The Buddhist–Brahmanic Controversy on Perception: Some Methodological Issues

16.10.2020 15:15 - 17:00

Victoria Lysenko | Institute of Philosophy, Russian Academy of Sciences, Moscow, Russia; American Council for Learned Societies Grantee

This report is based on a project entitled Indian Epistemology of Perception in the Context of the Buddhist–Brahmanic Controversy: An Anthology of Texts. Translations from Sanskrit into Russian, Preface, Texts, Historico-philosophical Reconstructions, Footnotes, Dictionary of Terms, and Indexes, supported by The Robert H. N. Ho Family Foundation Grants for Critical Editions and Scholarly Translations.

My research into Indian theories of perception has been inspired by a prominent Russian neuroscientist, Boris Velichkovsky, who emphasized the desideratum of serious academic studies in Russian on Indian concepts of perception that are accessible to non-specialists. For some 15 years now I have been working on this, publishing translations of philosophical Sanskrit texts into Russian and my research thereupon. In my report, I will explain the challenges I am facing in this work and how I am trying to find a middle way between two extremes: the one being “the ivory tower” of purely Indological study meant for a narrow circle of specialists, the other being a widely speculative approach associated with the New Age spirit.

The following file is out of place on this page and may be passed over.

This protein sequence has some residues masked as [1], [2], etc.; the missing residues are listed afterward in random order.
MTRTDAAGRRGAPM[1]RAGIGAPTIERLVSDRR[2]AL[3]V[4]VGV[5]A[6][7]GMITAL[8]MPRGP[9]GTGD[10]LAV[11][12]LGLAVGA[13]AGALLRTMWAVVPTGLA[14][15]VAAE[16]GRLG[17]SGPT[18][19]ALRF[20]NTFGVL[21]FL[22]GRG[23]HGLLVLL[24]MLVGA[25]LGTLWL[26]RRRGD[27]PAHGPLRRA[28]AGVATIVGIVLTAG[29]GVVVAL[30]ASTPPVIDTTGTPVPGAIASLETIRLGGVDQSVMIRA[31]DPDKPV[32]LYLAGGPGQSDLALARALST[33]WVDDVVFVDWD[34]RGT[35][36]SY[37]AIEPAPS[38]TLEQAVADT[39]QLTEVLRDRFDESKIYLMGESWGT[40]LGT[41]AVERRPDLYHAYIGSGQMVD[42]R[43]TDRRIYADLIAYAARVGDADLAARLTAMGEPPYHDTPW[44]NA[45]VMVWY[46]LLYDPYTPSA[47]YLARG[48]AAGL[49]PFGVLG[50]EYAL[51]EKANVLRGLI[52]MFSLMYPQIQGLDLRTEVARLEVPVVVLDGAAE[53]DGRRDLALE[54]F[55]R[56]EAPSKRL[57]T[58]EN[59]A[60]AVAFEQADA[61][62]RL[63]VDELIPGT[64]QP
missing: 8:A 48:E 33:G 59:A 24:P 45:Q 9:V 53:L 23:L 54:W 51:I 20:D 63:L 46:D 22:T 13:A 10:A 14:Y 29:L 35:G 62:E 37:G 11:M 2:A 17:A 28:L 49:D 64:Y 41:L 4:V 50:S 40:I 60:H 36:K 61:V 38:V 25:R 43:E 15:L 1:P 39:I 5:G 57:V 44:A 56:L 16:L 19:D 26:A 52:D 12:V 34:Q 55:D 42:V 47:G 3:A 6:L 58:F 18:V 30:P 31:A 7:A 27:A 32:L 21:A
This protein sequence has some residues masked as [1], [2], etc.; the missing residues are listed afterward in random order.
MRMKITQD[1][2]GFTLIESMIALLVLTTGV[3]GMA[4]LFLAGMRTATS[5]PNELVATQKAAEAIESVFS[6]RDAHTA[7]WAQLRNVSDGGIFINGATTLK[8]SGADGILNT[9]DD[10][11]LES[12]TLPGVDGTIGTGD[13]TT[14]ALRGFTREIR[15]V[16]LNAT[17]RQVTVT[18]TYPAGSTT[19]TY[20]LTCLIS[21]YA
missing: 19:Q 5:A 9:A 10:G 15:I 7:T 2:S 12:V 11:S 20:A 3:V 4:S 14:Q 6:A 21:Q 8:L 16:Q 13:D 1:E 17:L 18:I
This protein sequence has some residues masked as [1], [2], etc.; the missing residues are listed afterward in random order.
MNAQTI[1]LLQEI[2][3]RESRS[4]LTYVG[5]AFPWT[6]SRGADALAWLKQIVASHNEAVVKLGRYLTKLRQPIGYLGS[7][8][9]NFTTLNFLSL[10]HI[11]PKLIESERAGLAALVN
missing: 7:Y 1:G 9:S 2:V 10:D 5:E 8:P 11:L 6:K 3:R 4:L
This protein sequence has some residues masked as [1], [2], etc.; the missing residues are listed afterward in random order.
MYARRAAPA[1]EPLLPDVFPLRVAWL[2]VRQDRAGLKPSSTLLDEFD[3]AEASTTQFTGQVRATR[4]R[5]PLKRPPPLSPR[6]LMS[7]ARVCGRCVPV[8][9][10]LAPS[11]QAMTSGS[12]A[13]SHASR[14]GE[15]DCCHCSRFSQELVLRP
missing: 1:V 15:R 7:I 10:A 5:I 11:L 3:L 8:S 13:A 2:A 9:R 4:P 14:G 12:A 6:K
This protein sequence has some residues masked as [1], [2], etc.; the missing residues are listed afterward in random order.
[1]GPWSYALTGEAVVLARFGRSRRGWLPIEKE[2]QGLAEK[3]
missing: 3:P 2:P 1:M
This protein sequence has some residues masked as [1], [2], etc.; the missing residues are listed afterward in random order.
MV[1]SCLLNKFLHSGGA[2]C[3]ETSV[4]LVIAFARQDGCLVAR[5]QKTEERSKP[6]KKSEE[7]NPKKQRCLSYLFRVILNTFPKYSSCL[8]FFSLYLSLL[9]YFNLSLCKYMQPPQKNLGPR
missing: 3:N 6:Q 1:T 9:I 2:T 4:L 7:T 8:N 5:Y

First, I will briefly present the project as a whole. Subsequently, I will focus on the translation and interpretation of the Pratyakṣa Chapter of Dignāga’s Pramāṇa-samuccaya-vṛtti, and his criticism of the definitions of perception pertaining to the Nyāya, Vaiśeṣika, Sāṃkhya and Mīmāṃsā schools. In order to understand Dignāga, I propose to take into account 1) his close connection with Paninean linguistic philosophy, 2) his intention to create a Buddhist terminological language that would correspond to what Vasubandhu called śubha laukikajñāna (pure conventional knowledge), 3) his indebtedness to the Abhidharma tradition, primarily Vasubandhu’s Abhidharmakośa, and finally 4) his soteriological concerns.

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